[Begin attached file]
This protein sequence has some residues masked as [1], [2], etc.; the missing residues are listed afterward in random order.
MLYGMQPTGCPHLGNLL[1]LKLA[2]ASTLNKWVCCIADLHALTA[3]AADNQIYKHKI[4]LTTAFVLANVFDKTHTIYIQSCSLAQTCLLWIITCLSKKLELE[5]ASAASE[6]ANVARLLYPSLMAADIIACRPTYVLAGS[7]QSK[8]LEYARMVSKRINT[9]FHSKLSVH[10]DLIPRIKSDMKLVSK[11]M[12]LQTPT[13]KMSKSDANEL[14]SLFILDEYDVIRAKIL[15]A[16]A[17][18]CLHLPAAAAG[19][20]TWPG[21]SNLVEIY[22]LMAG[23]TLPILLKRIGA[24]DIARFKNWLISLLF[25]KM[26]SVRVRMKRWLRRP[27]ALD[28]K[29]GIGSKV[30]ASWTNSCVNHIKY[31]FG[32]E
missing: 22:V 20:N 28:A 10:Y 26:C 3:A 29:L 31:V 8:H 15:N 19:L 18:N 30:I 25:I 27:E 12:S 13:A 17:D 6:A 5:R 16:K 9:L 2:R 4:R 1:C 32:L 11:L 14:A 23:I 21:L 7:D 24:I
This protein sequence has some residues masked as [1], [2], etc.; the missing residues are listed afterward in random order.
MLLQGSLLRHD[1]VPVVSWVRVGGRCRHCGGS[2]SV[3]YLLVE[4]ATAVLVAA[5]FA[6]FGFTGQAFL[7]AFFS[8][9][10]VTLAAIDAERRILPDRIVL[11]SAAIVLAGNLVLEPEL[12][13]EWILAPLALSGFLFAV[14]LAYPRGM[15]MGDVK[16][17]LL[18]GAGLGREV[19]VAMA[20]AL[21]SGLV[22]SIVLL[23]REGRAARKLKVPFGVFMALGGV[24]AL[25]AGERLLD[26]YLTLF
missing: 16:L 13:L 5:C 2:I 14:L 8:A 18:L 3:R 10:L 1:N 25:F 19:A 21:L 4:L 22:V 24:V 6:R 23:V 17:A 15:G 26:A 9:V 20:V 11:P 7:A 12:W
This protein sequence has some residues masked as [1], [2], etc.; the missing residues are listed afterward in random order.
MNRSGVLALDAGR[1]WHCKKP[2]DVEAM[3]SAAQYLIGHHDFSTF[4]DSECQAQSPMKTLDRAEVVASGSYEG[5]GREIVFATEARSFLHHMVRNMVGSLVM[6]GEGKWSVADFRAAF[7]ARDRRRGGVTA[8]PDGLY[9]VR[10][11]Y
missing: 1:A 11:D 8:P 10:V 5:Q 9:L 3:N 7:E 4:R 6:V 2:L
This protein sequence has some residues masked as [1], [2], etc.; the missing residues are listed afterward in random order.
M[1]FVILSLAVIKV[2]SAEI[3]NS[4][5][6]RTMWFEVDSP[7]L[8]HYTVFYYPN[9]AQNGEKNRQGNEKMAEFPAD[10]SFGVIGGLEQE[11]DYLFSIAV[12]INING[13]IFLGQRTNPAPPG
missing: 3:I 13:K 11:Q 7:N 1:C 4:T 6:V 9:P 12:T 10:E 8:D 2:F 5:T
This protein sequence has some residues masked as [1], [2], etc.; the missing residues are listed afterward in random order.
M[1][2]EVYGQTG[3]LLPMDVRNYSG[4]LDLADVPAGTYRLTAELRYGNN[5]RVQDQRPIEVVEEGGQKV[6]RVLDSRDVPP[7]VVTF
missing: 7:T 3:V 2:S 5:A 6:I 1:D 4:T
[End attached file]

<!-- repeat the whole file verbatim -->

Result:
This protein sequence has some residues masked as [1], [2], etc.; the missing residues are listed afterward in random order.
MLYGMQPTGCPHLGNLL[1]LKLA[2]ASTLNKWVCCIADLHALTA[3]AADNQIYKHKI[4]LTTAFVLANVFDKTHTIYIQSCSLAQTCLLWIITCLSKKLELE[5]ASAASE[6]ANVARLLYPSLMAADIIACRPTYVLAGS[7]QSK[8]LEYARMVSKRINT[9]FHSKLSVH[10]DLIPRIKSDMKLVSK[11]M[12]LQTPT[13]KMSKSDANEL[14]SLFILDEYDVIRAKIL[15]A[16]A[17][18]CLHLPAAAAG[19][20]TWPG[21]SNLVEIY[22]LMAG[23]TLPILLKRIGA[24]DIARFKNWLISLLF[25]KM[26]SVRVRMKRWLRRP[27]ALD[28]K[29]GIGSKV[30]ASWTNSCVNHIKY[31]FG[32]E
missing: 22:V 20:N 28:A 10:Y 26:C 3:A 29:L 31:V 8:H 15:N 19:L 18:N 30:I 25:I 27:E 12:S 13:A 17:D 6:A 5:R 16:K 9:L 2:R 4:R 1:C 32:L 11:L 14:A 23:I 21:L 7:D 24:I
This protein sequence has some residues masked as [1], [2], etc.; the missing residues are listed afterward in random order.
MLLQGSLLRHD[1]VPVVSWVRVGGRCRHCGGS[2]SV[3]YLLVE[4]ATAVLVAA[5]FA[6]FGFTGQAFL[7]AFFS[8][9][10]VTLAAIDAERRILPDRIVL[11]SAAIVLAGNLVLEPEL[12][13]EWILAPLALSGFLFAV[14]LAYPRGM[15]MGDVK[16][17]LL[18]GAGLGREV[19]VAMA[20]AL[21]SGLV[22]SIVLL[23]REGRAARKLKVPFGVFMALGGV[24]AL[25]AGERLLD[26]YLTLF
missing: 16:L 13:L 5:C 2:I 14:L 8:A 18:L 3:R 10:L 1:N 25:F 19:A 21:L 4:L 22:V 24:V 6:R 23:V 17:A 15:G 26:A 9:V 20:V 11:P 7:A 12:W
This protein sequence has some residues masked as [1], [2], etc.; the missing residues are listed afterward in random order.
MNRSGVLALDAGR[1]WHCKKP[2]DVEAM[3]SAAQYLIGHHDFSTF[4]DSECQAQSPMKTLDRAEVVASGSYEG[5]GREIVFATEARSFLHHMVRNMVGSLVM[6]GEGKWSVADFRAAF[7]ARDRRRGGVTA[8]PDGLY[9]VR[10][11]Y
missing: 1:A 11:D 8:P 10:V 5:Q 9:L 3:N 7:E 4:R 6:V 2:L
This protein sequence has some residues masked as [1], [2], etc.; the missing residues are listed afterward in random order.
M[1]FVILSLAVIKV[2]SAEI[3]NS[4][5][6]RTMWFEVDSP[7]L[8]HYTVFYYPN[9]AQNGEKNRQGNEKMAEFPAD[10]SFGVIGGLEQE[11]DYLFSIAV[12]INING[13]IFLGQRTNPAPPG
missing: 3:I 13:K 11:Q 7:N 1:C 4:T 6:V 9:P 12:T 10:E 8:D 2:F 5:T
This protein sequence has some residues masked as [1], [2], etc.; the missing residues are listed afterward in random order.
M[1][2]EVYGQTG[3]LLPMDVRNYSG[4]LDLADVPAGTYRLTAELRYGNN[5]RVQDQRPIEVVEEGGQKV[6]RVLDSRDVPP[7]VVTF
missing: 7:T 3:V 2:S 5:A 6:I 1:D 4:T